Short-term knee flexion during stair ascent in total knee arthroplasty patients

Govind, C. and Komaris, D. and Riches, P. and Clarke, J. and Picard, F. and Ewen, A. (2016) Short-term knee flexion during stair ascent in total knee arthroplasty patients. In: British Orthopaedic Research Society, 2016-09-05 - 2016-09-06, University of Glasgow.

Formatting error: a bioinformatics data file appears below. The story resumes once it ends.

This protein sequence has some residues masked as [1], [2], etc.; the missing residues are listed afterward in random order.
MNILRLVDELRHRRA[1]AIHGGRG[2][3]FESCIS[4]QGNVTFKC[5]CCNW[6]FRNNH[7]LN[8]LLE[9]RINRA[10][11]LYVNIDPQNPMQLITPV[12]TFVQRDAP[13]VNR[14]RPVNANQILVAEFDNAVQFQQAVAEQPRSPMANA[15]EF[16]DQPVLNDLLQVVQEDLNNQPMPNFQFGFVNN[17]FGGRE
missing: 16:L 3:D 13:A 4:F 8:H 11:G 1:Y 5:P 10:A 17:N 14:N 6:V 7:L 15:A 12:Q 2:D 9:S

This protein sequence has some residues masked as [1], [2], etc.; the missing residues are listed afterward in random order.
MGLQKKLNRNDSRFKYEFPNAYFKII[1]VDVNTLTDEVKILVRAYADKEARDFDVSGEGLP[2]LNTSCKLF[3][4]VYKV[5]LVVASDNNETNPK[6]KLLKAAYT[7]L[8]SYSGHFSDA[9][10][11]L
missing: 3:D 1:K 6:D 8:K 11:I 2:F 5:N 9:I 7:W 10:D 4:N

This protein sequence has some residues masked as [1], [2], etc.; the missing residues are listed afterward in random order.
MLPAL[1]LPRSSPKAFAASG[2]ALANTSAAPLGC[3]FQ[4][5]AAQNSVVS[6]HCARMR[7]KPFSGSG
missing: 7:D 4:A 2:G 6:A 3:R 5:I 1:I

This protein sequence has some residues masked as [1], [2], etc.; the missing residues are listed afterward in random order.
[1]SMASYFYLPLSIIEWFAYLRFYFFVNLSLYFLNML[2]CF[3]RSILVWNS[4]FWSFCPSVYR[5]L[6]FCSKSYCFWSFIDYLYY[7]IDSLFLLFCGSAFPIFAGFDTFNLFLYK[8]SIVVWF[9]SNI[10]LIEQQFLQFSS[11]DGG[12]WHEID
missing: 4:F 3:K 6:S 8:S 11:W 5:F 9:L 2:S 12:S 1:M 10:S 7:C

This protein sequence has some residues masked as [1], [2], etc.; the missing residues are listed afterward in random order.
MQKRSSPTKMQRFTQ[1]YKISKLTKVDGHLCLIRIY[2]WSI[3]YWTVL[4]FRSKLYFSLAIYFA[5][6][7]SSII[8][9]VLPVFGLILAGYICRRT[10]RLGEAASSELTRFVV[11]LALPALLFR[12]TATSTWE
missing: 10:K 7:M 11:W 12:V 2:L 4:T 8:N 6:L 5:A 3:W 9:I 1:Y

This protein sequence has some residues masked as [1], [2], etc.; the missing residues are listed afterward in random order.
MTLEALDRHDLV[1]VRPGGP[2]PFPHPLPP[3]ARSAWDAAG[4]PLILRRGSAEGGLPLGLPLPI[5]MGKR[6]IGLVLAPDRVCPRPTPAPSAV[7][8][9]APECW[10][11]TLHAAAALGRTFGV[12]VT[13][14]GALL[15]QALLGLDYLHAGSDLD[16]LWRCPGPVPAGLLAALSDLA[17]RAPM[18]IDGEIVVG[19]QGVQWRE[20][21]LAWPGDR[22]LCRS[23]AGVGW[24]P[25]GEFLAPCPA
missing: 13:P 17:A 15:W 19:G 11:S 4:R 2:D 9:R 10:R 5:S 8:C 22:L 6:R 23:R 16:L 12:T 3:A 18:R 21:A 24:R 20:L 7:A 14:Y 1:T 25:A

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Stair ascent is a demanding activity which requires around 85° of knee flexion. Analysing this task may give an indication of Total Knee Arthroplasty (TKA) joint function. This study looked at short-term outcomes to give information regarding initial recovery after TKA surgery. Three-dimensional motion analysis was carried out on five healthy control participants and five TKA patients (Columbus®, B. Braun Aesculap, Tuttlingen) performing five stair ascents at their own self-selected pace, choosing whether or not to use handrails. Control data were recorded at one assessment and patient data both pre-operatively and at mean follow up of 10 weeks (8 to 12) post-operatively. The maximum knee flexion achieved during stair ascent was calculated. Four patients walked with a step over step strategy enabling comparison with the control group. There was no change in mean flexion angle from pre-operative to post-operation for either the operated side [mean pre-operatively=84° (76°-94°) vs. 82° (79°-86°) post-operatively , paired t-test p=0.67] or the non-operated side [mean pre-operatively=81° (61°-87°) vs. 81° (70°-95°) postoperatively, paired t-test p=0.56]. This was lower than mean for the control group, 97° (90°-106°) t-test p<0.001. The pre- and post-operative flexion angles of the patient who walked with a step by step strategy was 55° and 56° on the operated side and 43° and 52° on the non-operated side. Knee flexion during stair ascent was similar both pre- and at 10 weeks post operation. Post-operative function did not reach control group values. The large variation between individuals for flexion of the non-operated side may represent different strategies for stair ascent: higher angles to achieve a greater ground clearance for safety, or lower angles to allow the patient to ascend faster so the operated support leg spends less time under load. Further work on a larger number of patients is required to understand this finding.